With the third Maoriland Film Festival event in March also came the third schools’ film competition, with ten films submitted this year.
Whether they came individually or in groups the film makers all had a lot of fun. They were all very different with a variety of themes from fictional to health messages. One of the award winning films was produced by Avalon Intermediate Lower Hutt. They used interesting camera and setting techniques as they told their Heart Food: Be Healthy message of what’s good or not to eat all set to rap (music) sound and words.
Several entries were from local students, with 15 year old Philly Kingsford-Brown and Oriwa Hakaraia (12) submitting films again this year and Maizy Kingsford-Brown (13) with a first time entry.
Other entries came from a kura in Manawatu and two from kura in Auckland.
Maizy’s film What’s the Difference used several different ideas and techniques. The story line was based around a pink wooden triangular block different from the other blocks, but eventually finding more pink triangles among another group. Unable to find the blocks she envisaged on the internet, she set to and made all the wooden blocks she needed and painted them in different colours. The film was shot using stop motion photography – set the pieces as she wanted, take several photographs then rearrange for each scene. The storyline was narrated, and set to music. She wanted to use beats which didn’t work and orchestral – not right, so family friend and musician David Long created “just what I wanted”. The judges commented on the film being very diverse with techniques not seen before from this young level. Maizy won Best Innovation award and the original music award.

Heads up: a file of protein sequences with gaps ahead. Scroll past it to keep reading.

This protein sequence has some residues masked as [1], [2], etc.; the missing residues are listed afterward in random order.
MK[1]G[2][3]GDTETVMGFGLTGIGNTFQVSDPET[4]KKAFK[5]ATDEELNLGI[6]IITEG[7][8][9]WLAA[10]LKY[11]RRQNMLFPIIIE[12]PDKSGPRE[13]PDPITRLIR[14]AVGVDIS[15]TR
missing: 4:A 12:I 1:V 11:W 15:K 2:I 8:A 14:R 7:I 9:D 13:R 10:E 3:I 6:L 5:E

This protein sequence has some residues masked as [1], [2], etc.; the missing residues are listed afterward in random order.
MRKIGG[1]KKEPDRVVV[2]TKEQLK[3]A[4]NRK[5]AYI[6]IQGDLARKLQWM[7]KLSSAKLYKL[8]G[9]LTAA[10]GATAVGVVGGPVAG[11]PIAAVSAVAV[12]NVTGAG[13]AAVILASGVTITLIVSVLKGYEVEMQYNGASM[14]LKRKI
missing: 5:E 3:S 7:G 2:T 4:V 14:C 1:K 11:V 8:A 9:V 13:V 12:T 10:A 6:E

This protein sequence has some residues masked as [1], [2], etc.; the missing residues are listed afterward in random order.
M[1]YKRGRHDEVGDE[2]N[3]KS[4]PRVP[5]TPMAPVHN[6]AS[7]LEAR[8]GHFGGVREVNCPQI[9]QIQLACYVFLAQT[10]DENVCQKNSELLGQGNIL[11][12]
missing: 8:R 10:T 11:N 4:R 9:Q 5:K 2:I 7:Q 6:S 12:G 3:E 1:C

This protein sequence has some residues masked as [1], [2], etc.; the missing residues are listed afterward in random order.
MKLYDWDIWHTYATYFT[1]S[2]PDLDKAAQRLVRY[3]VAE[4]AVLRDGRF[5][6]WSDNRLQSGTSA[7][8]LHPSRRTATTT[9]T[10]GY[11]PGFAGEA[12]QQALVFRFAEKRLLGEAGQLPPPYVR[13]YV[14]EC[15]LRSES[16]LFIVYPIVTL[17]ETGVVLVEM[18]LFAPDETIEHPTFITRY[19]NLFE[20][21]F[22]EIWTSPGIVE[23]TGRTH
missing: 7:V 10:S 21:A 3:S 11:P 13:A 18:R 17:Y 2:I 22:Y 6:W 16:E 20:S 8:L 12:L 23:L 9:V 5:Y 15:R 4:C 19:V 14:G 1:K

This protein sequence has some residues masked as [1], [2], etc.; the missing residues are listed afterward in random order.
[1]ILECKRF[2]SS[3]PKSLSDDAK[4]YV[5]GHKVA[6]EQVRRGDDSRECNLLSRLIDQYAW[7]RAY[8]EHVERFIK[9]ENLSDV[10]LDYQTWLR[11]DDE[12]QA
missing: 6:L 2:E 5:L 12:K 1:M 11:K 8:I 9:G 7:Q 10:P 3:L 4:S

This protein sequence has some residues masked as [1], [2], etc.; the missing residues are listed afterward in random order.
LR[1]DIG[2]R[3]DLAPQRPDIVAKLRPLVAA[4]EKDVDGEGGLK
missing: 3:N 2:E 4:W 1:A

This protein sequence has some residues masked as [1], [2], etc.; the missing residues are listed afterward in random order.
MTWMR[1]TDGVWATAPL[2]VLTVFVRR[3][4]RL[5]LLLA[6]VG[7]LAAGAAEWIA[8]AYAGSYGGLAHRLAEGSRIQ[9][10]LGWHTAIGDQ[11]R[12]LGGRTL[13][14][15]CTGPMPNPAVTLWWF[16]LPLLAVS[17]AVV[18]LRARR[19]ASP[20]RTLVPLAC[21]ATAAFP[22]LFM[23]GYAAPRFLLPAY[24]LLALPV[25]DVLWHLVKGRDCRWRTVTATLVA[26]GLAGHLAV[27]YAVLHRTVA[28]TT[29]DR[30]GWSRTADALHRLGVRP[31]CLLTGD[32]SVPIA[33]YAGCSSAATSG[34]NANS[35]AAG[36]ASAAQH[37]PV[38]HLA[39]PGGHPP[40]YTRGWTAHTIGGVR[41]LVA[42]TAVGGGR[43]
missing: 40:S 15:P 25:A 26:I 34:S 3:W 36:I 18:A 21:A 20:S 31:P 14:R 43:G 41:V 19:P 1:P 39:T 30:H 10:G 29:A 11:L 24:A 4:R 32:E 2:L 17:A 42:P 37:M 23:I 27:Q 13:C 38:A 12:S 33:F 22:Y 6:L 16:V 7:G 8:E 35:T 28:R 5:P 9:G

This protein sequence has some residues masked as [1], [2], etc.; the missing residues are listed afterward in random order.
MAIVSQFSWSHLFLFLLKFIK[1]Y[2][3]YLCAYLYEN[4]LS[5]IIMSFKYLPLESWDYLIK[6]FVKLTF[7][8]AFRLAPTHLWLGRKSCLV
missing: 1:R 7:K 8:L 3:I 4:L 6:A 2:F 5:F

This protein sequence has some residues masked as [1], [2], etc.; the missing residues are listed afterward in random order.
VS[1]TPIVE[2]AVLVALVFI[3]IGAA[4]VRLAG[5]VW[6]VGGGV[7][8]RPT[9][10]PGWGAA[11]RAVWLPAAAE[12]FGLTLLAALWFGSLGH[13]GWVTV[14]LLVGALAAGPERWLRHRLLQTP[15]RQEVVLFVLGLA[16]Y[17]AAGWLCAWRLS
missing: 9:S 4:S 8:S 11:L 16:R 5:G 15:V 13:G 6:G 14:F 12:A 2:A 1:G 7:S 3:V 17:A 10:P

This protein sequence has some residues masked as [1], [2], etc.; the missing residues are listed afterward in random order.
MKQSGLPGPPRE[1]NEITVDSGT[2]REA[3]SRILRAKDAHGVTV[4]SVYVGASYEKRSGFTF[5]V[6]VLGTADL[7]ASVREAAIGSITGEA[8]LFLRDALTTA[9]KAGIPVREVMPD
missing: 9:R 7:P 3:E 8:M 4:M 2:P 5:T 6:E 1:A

Philly set out to speak to people in and around Ōtaki; family, friends and people in the street, asking them What makes you happy, Harikoa.
“It was quite interesting, not many people said technology or money. Just shows us Ōtaki is very much organic, natural and friendly”, she said. “It was fun.” She won the short film documentary for her efforts.
Oriwa used the E Tu Whanau theme Your Ancestors Sit on Your Shoulders to keep Your Feet on the Ground, for her drama about a young boy who came home to find his grandfather dying. Before grandfather dies he gives the boy a family taonga, pounamu. Soon after the family moves to a new home where strange things happened – doors banging, strange noises. The boy asks the spirit of his grandfather, through the pounamu, to help. Oriwa won Best Drama award for her film.
The three girls are all keen to carry on with the film making. Philly makes lots of short films but she doesn’t share them publically. “I make mostly documentaries, I’m not a good director,” she said of her film making skills. And while her interest leans towards midwifery, she “will probably be in film.”
But the most important message they all take on board: Don’t forget to have fun – or you’ll get too stressed out!”